Skip to main content

Breeding biology of the White-rumped Swallow (Tachycineta leucorrhoa; Hirundinidae) in a wetland: a comparative approach

Buy Article:

$33.00 plus tax (Refund Policy)

We studied the reproductive biology of the White-rumped Swallow (Tachycineta leucorrhoa) in a colony of 50 nests boxes located in a wetland of the Paraná River, Santa Fe, Argentina between 2004 and 2006. The nest boxes were checked regularly and reproductive parameters, as well as morphological data of eggs and nestlings, were recorded. The species had an average clutch size of 4.7 eggs whose volumes and weight means were 2.04 cm3 and 2.17 g. respectively. The incubation period averaged 15.9 days and decreased with the clutch size. The mean nestling period was 23.8 days. Clutch size, number of nestlings per nest and the nestling period decreased with the advance of the breeding seasons, while the incubation time increased. Breeding parameters showed a similarity with those reported for the population from Chascomús site, although the eggs were 5% heavier, the incubation period took one more day and the reproductive success was also higher. With the closely related species Tachycineta meyeni, the studied species showed a lower clutch size. Finally, considering another closely related species Tachycineta bicolor, the White-rumped Swallow showed the reproductive life history traits characteristic of species in the southern hemisphere. We provide new information for this species nesting on wetlands, a fact that contributes to the understanding of changes in the life history of the Tachycineta genus along the American continent.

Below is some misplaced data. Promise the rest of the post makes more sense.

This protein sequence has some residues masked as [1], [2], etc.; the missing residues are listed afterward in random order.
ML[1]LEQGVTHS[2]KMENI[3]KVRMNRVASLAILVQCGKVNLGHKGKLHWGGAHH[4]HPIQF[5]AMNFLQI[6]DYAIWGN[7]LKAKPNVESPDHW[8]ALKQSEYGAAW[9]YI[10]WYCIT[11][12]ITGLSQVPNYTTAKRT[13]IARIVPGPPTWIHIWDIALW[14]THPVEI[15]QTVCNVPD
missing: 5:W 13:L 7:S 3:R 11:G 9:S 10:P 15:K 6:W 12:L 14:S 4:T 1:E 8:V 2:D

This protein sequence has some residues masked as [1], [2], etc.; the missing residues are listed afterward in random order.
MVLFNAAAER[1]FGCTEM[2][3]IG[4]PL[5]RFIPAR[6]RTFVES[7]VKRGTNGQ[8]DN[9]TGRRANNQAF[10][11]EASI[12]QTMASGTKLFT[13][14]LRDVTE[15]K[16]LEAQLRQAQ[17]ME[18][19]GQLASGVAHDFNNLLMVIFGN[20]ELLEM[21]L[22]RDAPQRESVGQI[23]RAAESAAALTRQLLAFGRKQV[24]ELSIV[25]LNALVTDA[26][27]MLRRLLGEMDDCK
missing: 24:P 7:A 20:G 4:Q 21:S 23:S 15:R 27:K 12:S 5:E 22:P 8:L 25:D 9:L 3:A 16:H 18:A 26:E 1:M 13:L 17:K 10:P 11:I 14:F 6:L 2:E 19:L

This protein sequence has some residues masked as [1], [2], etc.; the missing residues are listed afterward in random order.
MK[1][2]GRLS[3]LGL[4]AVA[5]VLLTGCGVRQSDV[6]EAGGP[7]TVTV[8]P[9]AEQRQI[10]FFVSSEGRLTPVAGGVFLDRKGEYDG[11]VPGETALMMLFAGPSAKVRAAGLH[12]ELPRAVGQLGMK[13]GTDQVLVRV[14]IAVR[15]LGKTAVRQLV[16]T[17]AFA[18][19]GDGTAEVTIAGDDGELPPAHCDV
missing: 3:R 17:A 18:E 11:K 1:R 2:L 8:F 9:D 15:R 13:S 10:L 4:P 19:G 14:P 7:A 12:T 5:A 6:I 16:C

No Reference information available - sign in for access.
No Citation information available - sign in for access.
No Supplementary Data.
No Data/Media
No Metrics


Document Type: Research Article

Publication date: 2012-02-01

More about this publication?
  • Avian Biology Research provides a forum for the publication of research in every field of ornithology. It covers all aspects of pure and applied ornithology for wild or captive species as well as research that does not readily fit within the publication objectives of other ornithological journals. By considering a wide range of research fields for publication, Avian Biology Research provides a forum for people working in every field of ornithology. The journal also includes sections on avian news, conference diary and book reviews.

    Editor-in-Chief: Charles Deeming Editors: Tom Pike; Dale Sandercock; Claudia Wascher; Colin Butter
    Production Editor: Claire Pike

    Cover image: A male Lesser Kestrel (Falco naumanni) with a bush cricket as prey, returning to the nest to feed its young. Photo by Anastasios Bounas

  • Editorial Board
  • Subscribe to this Title
  • Ingenta Connect is not responsible for the content or availability of external websites
  • Access Key
  • Free content
  • Partial Free content
  • New content
  • Open access content
  • Partial Open access content
  • Subscribed content
  • Partial Subscribed content
  • Free trial content
Cookie Policy
Cookie Policy
Ingenta Connect website makes use of cookies so as to keep track of data that you have filled in. I am Happy with this Find out more